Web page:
At the IRM MDM Summit this week there is one element that is coming up multiple times, sometimes because people have got it right and other times because people have got it wrong. There is a wonderful phrase ‘Brevity is Wit’ and of course the famous Blaise Pascal quote ‘I apologise for writing a long letter, I didn’t have time to make it shorter’. The same applies to your business case and communications pack on why you are doing an MDM program.

All too often I see a list of twenty or more points about why a company is doing an MDM program and often these are just motherhood and apple pie statements of ‘agility’, ‘compliance’, ‘data quality’ and other statements that could be written by someone who knows nothing about your business. What you need to do is get down the goals and justifications down to a list of 2-5 points, I tend to find that 3 is the best number. Here are a few that I’ve used and seen used across multiple projects

‘The CFO will go to prison if we don’t identify customers as individuals’
‘50% of our marketing spend reduces our revenue because we downshift customers’
‘10% of plant outage events are caused by out of stock products, which are in stock elsewhere in the same warehouse, we just don’t know’
‘We have a 20% variance in costing for the same part, because we don’t know its the same part’
‘We have 30% less multi-channel customers than the market average’
‘Our current customer base has more customers than there are people in the country’
‘20% of our sales are actually between our own business units, but we didn’t know’
‘We can reduce procurement spend by 10% in 2 years’
‘We can increase Customer LTV by 30% if we treat that as an individual across channels’
‘Our competition took 20% of our business because they know our customers better than we do’
‘The most commonly procured product appears in 200 different line items across our procurement systems’
‘We want to be a global organisation, we must have a global view on our employees, finance, plants and locations’

The point about these various statements is they work in a specific context and having them as a list like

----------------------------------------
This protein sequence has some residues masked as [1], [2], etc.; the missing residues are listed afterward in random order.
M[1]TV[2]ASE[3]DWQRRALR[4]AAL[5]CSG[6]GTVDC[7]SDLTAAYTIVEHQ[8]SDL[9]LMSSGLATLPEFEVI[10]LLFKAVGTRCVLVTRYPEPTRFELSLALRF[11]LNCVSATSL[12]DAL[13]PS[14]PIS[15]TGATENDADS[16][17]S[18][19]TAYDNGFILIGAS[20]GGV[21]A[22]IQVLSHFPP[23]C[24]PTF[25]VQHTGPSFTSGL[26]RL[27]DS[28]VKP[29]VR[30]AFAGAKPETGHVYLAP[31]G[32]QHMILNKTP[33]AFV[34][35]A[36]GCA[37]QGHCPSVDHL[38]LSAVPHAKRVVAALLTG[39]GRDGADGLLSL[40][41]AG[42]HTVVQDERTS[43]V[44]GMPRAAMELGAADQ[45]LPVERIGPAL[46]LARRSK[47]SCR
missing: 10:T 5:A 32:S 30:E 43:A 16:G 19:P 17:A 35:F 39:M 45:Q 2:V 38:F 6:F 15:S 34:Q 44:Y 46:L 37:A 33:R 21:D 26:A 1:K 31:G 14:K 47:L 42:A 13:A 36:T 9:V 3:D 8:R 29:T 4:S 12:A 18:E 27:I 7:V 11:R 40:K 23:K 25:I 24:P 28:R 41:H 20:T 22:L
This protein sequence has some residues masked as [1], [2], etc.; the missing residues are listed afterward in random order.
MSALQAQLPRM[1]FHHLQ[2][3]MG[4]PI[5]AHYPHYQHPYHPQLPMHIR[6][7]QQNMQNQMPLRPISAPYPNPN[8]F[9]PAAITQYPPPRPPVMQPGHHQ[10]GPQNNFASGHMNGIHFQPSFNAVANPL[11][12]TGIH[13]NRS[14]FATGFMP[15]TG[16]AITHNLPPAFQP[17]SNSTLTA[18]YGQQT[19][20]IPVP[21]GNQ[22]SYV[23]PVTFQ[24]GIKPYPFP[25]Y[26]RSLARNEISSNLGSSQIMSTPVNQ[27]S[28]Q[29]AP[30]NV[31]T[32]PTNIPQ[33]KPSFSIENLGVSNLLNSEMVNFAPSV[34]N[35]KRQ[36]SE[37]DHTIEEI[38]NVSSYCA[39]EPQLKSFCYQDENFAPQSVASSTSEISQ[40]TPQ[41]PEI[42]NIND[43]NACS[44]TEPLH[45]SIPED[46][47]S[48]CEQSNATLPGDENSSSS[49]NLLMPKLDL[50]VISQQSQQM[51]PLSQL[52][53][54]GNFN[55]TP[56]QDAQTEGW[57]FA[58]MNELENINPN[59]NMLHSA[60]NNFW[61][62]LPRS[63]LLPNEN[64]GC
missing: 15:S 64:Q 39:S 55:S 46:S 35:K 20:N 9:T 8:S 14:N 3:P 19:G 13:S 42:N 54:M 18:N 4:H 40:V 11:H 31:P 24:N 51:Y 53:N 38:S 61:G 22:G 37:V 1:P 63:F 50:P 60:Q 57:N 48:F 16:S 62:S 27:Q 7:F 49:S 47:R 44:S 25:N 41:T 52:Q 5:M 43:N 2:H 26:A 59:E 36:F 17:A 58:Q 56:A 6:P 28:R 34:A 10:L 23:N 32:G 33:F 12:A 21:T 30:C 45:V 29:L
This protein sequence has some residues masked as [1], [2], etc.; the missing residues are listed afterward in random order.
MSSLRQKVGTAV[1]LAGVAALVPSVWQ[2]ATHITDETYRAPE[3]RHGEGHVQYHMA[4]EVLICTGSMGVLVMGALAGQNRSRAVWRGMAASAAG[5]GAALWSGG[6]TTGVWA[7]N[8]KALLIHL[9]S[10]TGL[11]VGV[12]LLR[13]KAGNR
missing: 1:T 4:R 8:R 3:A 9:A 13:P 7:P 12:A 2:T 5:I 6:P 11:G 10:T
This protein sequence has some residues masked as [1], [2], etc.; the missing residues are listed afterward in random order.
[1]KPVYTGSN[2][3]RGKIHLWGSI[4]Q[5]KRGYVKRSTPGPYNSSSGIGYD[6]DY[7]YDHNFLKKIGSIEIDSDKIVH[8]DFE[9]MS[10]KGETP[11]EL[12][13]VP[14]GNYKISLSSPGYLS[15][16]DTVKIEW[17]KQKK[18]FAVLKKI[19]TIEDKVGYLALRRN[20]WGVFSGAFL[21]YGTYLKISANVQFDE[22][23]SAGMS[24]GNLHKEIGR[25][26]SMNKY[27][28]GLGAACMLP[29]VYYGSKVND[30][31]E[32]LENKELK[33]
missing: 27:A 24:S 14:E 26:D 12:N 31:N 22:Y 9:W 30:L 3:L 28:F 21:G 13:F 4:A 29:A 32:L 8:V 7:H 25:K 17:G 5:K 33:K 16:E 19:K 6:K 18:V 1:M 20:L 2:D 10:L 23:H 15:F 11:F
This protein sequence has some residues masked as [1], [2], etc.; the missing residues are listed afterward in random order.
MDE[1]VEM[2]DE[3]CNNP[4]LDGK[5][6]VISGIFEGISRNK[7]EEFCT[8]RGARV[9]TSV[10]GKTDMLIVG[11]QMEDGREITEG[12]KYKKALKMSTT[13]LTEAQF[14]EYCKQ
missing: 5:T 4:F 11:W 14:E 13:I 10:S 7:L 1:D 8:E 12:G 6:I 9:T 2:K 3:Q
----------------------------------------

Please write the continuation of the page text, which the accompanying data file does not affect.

‘The CFO will go to prison if we don’t identify customers as individuals’
‘50% of our marketing spend reduces our revenue because we downshift customers’
‘Our competition took 20% of our business because they know our customers better than we do’

The point here is that often when we get down to 20+ points there is one that people can argue about in the detail, but if you can drag that back to ‘we are doing that to stop the CFO going to prison’ then the debate moves away from a specific requirement into ‘so are you saying you want the CFO to go to jail?’.

This clarity of objectives and the ability to pull your whole program back to that clarity has a number of advantages

1) You minimise scope creep, if its not linked to the clarity then leave it for a subsequent phase
2) You minimise debate – if it links to the clarity then everyone is on board
3) It sticks the program in the minds of executives – everyone, no matter how busy, can remember 3 key points
4) You can cost the clarity – the numbers have benefits, the compliance has impact.

Clarity means brevity, brevity means work. If it takes 2 months to get clarity but only 2 weeks to get 200 requirements, its better to spend the 2 months to get the clarity. People can focus on the end result if they have clarity and make sure you deliver.

Take you clarity, print it out on A0 posters, stick it on the walls. Throughout the journey never forget that your ambition is to deliver on that clarity, make sure that EVERYONE is about delivering that clarity.